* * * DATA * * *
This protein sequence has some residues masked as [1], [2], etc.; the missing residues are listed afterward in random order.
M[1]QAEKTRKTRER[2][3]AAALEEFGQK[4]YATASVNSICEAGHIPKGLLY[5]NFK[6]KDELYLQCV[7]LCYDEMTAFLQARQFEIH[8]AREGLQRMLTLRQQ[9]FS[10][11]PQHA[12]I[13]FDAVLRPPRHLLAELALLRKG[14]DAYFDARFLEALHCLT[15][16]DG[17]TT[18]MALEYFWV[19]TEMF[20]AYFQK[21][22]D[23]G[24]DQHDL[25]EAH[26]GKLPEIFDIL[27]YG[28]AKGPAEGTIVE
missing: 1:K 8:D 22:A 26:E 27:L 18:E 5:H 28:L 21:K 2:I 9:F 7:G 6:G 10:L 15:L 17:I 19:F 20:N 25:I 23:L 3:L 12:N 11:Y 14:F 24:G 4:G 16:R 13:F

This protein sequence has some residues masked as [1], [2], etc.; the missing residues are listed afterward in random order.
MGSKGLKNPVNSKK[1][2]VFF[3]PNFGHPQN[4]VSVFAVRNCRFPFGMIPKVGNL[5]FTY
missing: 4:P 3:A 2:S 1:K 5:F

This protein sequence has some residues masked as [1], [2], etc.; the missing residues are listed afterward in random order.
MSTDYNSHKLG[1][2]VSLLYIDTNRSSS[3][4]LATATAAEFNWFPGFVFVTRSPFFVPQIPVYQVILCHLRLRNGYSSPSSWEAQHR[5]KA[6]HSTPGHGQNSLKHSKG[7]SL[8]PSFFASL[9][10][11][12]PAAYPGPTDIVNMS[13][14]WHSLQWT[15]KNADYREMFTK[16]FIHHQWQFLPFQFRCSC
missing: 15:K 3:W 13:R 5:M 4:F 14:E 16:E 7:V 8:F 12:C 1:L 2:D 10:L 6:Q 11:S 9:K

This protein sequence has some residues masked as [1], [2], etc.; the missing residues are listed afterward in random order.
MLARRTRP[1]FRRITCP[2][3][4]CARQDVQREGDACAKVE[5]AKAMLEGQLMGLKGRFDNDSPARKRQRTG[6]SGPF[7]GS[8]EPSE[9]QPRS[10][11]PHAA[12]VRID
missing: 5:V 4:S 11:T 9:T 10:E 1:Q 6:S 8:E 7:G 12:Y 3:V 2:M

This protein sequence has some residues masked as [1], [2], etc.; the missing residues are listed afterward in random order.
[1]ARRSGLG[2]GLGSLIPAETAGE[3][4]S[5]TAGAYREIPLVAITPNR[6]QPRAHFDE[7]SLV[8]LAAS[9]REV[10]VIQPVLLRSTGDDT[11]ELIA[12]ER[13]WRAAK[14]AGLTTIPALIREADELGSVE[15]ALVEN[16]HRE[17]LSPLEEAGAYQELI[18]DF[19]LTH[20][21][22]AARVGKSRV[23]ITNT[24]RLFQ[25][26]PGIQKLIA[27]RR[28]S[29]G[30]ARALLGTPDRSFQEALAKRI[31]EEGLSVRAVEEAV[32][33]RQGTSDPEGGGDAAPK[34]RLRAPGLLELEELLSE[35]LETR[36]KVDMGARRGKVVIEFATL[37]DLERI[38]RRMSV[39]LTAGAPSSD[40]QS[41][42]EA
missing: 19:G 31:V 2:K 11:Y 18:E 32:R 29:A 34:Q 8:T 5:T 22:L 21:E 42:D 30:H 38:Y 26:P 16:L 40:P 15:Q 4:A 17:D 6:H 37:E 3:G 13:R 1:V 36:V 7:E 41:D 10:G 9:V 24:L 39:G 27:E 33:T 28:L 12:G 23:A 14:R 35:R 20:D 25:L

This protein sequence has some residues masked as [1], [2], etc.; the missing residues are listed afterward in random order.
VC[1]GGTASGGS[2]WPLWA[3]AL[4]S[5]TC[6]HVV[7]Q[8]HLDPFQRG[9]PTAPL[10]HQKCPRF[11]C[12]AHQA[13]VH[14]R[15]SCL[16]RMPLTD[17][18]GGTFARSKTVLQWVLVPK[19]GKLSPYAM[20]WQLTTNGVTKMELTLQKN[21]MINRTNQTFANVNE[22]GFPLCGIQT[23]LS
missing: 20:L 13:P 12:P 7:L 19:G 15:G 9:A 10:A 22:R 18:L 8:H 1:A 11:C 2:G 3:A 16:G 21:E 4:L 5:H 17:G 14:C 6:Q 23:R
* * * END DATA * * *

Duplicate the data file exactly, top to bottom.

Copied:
This protein sequence has some residues masked as [1], [2], etc.; the missing residues are listed afterward in random order.
M[1]QAEKTRKTRER[2][3]AAALEEFGQK[4]YATASVNSICEAGHIPKGLLY[5]NFK[6]KDELYLQCV[7]LCYDEMTAFLQARQFEIH[8]AREGLQRMLTLRQQ[9]FS[10][11]PQHA[12]I[13]FDAVLRPPRHLLAELALLRKG[14]DAYFDARFLEALHCLT[15][16]DG[17]TT[18]MALEYFWV[19]TEMF[20]AYFQK[21][22]D[23]G[24]DQHDL[25]EAH[26]GKLPEIFDIL[27]YG[28]AKGPAEGTIVE
missing: 1:K 8:D 22:A 26:E 27:L 18:E 5:H 28:L 21:K 2:I 9:F 7:G 6:G 10:L 15:L 17:I 19:F 20:N 25:I 23:L 3:L 12:N 11:Y 14:F 24:G 4:G 16:R 13:F

This protein sequence has some residues masked as [1], [2], etc.; the missing residues are listed afterward in random order.
MGSKGLKNPVNSKK[1][2]VFF[3]PNFGHPQN[4]VSVFAVRNCRFPFGMIPKVGNL[5]FTY
missing: 4:P 3:A 2:S 1:K 5:F

This protein sequence has some residues masked as [1], [2], etc.; the missing residues are listed afterward in random order.
MSTDYNSHKLG[1][2]VSLLYIDTNRSSS[3][4]LATATAAEFNWFPGFVFVTRSPFFVPQIPVYQVILCHLRLRNGYSSPSSWEAQHR[5]KA[6]HSTPGHGQNSLKHSKG[7]SL[8]PSFFASL[9][10][11][12]PAAYPGPTDIVNMS[13][14]WHSLQWT[15]KNADYREMFTK[16]FIHHQWQFLPFQFRCSC
missing: 15:K 3:W 13:R 5:M 4:F 14:E 16:E 7:V 8:F 12:C 1:L 2:D 10:L 6:Q 11:S 9:K

This protein sequence has some residues masked as [1], [2], etc.; the missing residues are listed afterward in random order.
MLARRTRP[1]FRRITCP[2][3][4]CARQDVQREGDACAKVE[5]AKAMLEGQLMGLKGRFDNDSPARKRQRTG[6]SGPF[7]GS[8]EPSE[9]QPRS[10][11]PHAA[12]VRID
missing: 5:V 4:S 11:T 9:T 10:E 1:Q 6:S 8:E 7:G 12:Y 3:V 2:M

This protein sequence has some residues masked as [1], [2], etc.; the missing residues are listed afterward in random order.
[1]ARRSGLG[2]GLGSLIPAETAGE[3][4]S[5]TAGAYREIPLVAITPNR[6]QPRAHFDE[7]SLV[8]LAAS[9]REV[10]VIQPVLLRSTGDDT[11]ELIA[12]ER[13]WRAAK[14]AGLTTIPALIREADELGSVE[15]ALVEN[16]HRE[17]LSPLEEAGAYQELI[18]DF[19]LTH[20][21][22]AARVGKSRV[23]ITNT[24]RLFQ[25][26]PGIQKLIA[27]RR[28]S[29]G[30]ARALLGTPDRSFQEALAKRI[31]EEGLSVRAVEEAV[32][33]RQGTSDPEGGGDAAPK[34]RLRAPGLLELEELLSE[35]LETR[36]KVDMGARRGKVVIEFATL[37]DLERI[38]RRMSV[39]LTAGAPSSD[40]QS[41][42]EA
missing: 19:G 31:V 2:K 11:Y 18:E 32:R 29:A 34:Q 8:T 5:T 22:L 21:E 42:D 30:H 38:Y 26:P 16:L 40:P 15:Q 4:A 17:D 6:H 37:E 3:G 13:R 1:V 36:V 7:E 41:D 10:G 9:V 24:L 39:G 27:E 33:T 28:L 12:G 23:A 14:R 35:R 20:D 25:L

This protein sequence has some residues masked as [1], [2], etc.; the missing residues are listed afterward in random order.
VC[1]GGTASGGS[2]WPLWA[3]AL[4]S[5]TC[6]HVV[7]Q[8]HLDPFQRG[9]PTAPL[10]HQKCPRF[11]C[12]AHQA[13]VH[14]R[15]SCL[16]RMPLTD[17][18]GGTFARSKTVLQWVLVPK[19]GKLSPYAM[20]WQLTTNGVTKMELTLQKN[21]MINRTNQTFANVNE[22]GFPLCGIQT[23]LS
missing: 20:L 13:P 12:P 7:L 19:G 15:G 9:A 10:A 22:R 18:L 8:H 1:A 11:C 2:G 3:A 16:G 21:E 4:L 5:H 17:G 14:C 6:Q 23:R